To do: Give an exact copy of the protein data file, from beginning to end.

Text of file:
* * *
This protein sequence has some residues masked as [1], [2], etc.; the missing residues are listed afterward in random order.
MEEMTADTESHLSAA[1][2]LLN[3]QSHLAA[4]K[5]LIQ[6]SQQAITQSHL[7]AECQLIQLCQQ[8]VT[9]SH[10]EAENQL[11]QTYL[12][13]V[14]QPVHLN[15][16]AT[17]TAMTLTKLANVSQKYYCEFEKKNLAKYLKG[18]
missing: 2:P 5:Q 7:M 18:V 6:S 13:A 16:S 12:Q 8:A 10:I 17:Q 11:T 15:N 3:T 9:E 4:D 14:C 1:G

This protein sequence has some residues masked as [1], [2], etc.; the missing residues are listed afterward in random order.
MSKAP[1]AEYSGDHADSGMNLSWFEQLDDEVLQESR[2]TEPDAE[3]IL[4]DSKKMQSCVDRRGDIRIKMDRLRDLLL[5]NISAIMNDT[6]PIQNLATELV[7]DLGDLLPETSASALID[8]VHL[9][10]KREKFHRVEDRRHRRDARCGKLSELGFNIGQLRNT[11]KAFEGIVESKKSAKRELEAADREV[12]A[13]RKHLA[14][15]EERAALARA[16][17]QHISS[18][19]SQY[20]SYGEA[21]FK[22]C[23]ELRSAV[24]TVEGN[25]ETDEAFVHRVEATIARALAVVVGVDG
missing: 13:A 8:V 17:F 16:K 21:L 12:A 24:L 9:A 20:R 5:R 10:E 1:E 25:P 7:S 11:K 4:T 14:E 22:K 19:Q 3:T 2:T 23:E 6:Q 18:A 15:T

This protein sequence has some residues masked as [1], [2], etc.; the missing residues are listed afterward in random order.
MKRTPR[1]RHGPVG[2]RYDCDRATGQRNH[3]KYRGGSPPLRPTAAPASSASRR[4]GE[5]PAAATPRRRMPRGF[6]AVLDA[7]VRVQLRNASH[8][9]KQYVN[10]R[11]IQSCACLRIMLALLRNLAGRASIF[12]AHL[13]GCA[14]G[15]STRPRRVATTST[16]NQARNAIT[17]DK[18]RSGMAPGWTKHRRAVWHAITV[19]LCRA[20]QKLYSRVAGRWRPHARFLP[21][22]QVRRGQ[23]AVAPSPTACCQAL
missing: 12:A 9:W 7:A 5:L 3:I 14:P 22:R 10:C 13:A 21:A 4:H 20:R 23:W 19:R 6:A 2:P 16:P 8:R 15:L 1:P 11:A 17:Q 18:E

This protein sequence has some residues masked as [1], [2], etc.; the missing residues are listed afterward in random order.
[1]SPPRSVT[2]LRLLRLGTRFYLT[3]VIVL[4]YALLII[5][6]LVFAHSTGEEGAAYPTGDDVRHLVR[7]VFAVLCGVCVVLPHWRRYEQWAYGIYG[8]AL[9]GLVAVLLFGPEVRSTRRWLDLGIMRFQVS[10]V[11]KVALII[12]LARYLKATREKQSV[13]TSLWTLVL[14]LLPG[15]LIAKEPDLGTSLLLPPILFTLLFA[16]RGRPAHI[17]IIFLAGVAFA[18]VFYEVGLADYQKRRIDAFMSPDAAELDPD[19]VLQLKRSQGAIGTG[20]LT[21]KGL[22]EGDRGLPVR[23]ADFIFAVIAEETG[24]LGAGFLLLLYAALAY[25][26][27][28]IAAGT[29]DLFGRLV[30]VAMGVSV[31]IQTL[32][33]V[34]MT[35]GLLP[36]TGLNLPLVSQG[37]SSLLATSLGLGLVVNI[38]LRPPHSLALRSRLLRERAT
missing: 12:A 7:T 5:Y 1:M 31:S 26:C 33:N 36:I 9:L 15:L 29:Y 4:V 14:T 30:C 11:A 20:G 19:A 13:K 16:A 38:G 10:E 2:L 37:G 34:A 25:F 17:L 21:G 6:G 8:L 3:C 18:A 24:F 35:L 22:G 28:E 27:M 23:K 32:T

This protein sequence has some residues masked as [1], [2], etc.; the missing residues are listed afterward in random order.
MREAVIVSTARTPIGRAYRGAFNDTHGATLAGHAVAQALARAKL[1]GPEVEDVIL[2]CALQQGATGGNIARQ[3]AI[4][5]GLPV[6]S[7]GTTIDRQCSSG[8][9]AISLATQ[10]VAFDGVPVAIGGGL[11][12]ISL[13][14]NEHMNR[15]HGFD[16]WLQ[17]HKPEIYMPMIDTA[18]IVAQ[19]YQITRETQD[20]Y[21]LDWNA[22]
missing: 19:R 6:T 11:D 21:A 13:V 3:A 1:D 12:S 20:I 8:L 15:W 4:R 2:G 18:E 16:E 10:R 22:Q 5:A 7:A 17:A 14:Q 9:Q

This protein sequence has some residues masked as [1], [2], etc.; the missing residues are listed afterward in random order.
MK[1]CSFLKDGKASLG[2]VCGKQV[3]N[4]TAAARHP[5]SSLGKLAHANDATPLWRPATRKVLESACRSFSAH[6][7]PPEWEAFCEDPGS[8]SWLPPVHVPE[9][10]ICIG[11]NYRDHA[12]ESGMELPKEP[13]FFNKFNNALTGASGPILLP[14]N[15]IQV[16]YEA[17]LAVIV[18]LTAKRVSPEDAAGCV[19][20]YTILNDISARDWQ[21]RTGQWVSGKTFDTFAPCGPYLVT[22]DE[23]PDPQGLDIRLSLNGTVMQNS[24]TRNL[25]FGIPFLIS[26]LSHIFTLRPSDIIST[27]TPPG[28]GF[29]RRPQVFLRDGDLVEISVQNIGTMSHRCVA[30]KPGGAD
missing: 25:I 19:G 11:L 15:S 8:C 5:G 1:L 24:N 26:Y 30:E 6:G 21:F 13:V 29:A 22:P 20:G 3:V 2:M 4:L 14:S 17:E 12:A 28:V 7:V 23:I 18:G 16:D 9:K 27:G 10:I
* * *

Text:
This protein sequence has some residues masked as [1], [2], etc.; the missing residues are listed afterward in random order.
MEEMTADTESHLSAA[1][2]LLN[3]QSHLAA[4]K[5]LIQ[6]SQQAITQSHL[7]AECQLIQLCQQ[8]VT[9]SH[10]EAENQL[11]QTYL[12][13]V[14]QPVHLN[15][16]AT[17]TAMTLTKLANVSQKYYCEFEKKNLAKYLKG[18]
missing: 2:P 5:Q 7:M 18:V 6:S 13:A 16:S 12:Q 8:A 10:I 17:Q 11:T 15:N 3:T 9:E 4:D 14:C 1:G

This protein sequence has some residues masked as [1], [2], etc.; the missing residues are listed afterward in random order.
MSKAP[1]AEYSGDHADSGMNLSWFEQLDDEVLQESR[2]TEPDAE[3]IL[4]DSKKMQSCVDRRGDIRIKMDRLRDLLL[5]NISAIMNDT[6]PIQNLATELV[7]DLGDLLPETSASALID[8]VHL[9][10]KREKFHRVEDRRHRRDARCGKLSELGFNIGQLRNT[11]KAFEGIVESKKSAKRELEAADREV[12]A[13]RKHLA[14][15]EERAALARA[16][17]QHISS[18][19]SQY[20]SYGEA[21]FK[22]C[23]ELRSAV[24]TVEGN[25]ETDEAFVHRVEATIARALAVVVGVDG
missing: 13:A 8:V 17:F 16:K 21:L 12:A 24:L 9:A 20:R 5:R 10:E 1:E 25:P 7:S 11:K 4:T 14:E 22:K 19:Q 3:T 2:T 23:E 6:Q 18:A 15:T

This protein sequence has some residues masked as [1], [2], etc.; the missing residues are listed afterward in random order.
MKRTPR[1]RHGPVG[2]RYDCDRATGQRNH[3]KYRGGSPPLRPTAAPASSASRR[4]GE[5]PAAATPRRRMPRGF[6]AVLDA[7]VRVQLRNASH[8][9]KQYVN[10]R[11]IQSCACLRIMLALLRNLAGRASIF[12]AHL[13]GCA[14]G[15]STRPRRVATTST[16]NQARNAIT[17]DK[18]RSGMAPGWTKHRRAVWHAITV[19]LCRA[20]QKLYSRVAGRWRPHARFLP[21][22]QVRRGQ[23]AVAPSPTACCQAL
missing: 12:A 9:W 7:A 5:L 3:I 14:P 22:R 10:C 13:A 21:A 4:H 20:R 23:W 19:R 6:A 2:P 16:P 8:R 15:L 1:P 11:A 17:Q 18:E

This protein sequence has some residues masked as [1], [2], etc.; the missing residues are listed afterward in random order.
[1]SPPRSVT[2]LRLLRLGTRFYLT[3]VIVL[4]YALLII[5][6]LVFAHSTGEEGAAYPTGDDVRHLVR[7]VFAVLCGVCVVLPHWRRYEQWAYGIYG[8]AL[9]GLVAVLLFGPEVRSTRRWLDLGIMRFQVS[10]V[11]KVALII[12]LARYLKATREKQSV[13]TSLWTLVL[14]LLPG[15]LIAKEPDLGTSLLLPPILFTLLFA[16]RGRPAHI[17]IIFLAGVAFA[18]VFYEVGLADYQKRRIDAFMSPDAAELDPD[19]VLQLKRSQGAIGTG[20]LT[21]KGL[22]EGDRGLPVR[23]ADFIFAVIAEETG[24]LGAGFLLLLYAALAY[25][26][27][28]IAAGT[29]DLFGRLV[30]VAMGVSV[31]IQTL[32][33]V[34]MT[35]GLLP[36]TGLNLPLVSQG[37]SSLLATSLGLGLVVNI[38]LRPPHSLALRSRLLRERAT
missing: 12:A 7:T 5:Y 1:M 31:S 26:C 33:N 36:I 9:L 15:L 29:Y 4:V 14:T 30:C 11:A 20:G 19:A 13:K 16:A 38:G 10:E 2:L 37:G 34:A 25:F 17:L 21:G 6:G 8:L 3:C 18:A 24:F 35:L 22:G 28:E 27:M 23:K 32:T

This protein sequence has some residues masked as [1], [2], etc.; the missing residues are listed afterward in random order.
MREAVIVSTARTPIGRAYRGAFNDTHGATLAGHAVAQALARAKL[1]GPEVEDVIL[2]CALQQGATGGNIARQ[3]AI[4][5]GLPV[6]S[7]GTTIDRQCSSG[8][9]AISLATQ[10]VAFDGVPVAIGGGL[11][12]ISL[13][14]NEHMNR[15]HGFD[16]WLQ[17]HKPEIYMPMIDTA[18]IVAQ[19]YQITRETQD[20]Y[21]LDWNA[22]
missing: 19:R 6:T 11:D 21:A 13:V 3:A 1:D 12:S 20:I 8:L 15:W 4:R 2:G 18:E 16:E 10:R 22:Q 5:A 7:A 17:A 14:Q 9:Q

This protein sequence has some residues masked as [1], [2], etc.; the missing residues are listed afterward in random order.
MK[1]CSFLKDGKASLG[2]VCGKQV[3]N[4]TAAARHP[5]SSLGKLAHANDATPLWRPATRKVLESACRSFSAH[6][7]PPEWEAFCEDPGS[8]SWLPPVHVPE[9][10]ICIG[11]NYRDHA[12]ESGMELPKEP[13]FFNKFNNALTGASGPILLP[14]N[15]IQV[16]YEA[17]LAVIV[18]LTAKRVSPEDAAGCV[19][20]YTILNDISARDWQ[21]RTGQWVSGKTFDTFAPCGPYLVT[22]DE[23]PDPQGLDIRLSLNGTVMQNS[24]TRNL[25]FGIPFLIS[26]LSHIFTLRPSDIIST[27]TPPG[28]GF[29]RRPQVFLRDGDLVEISVQNIGTMSHRCVA[30]KPGGAD
missing: 25:I 19:G 11:L 15:S 8:C 5:G 1:L 24:N 26:Y 30:E 6:G 21:F 13:V 29:A 22:P 20:G 3:V 2:M 4:L 14:S 17:E 12:A 28:V 7:V 23:I 18:G 16:D 9:K 27:G 10:I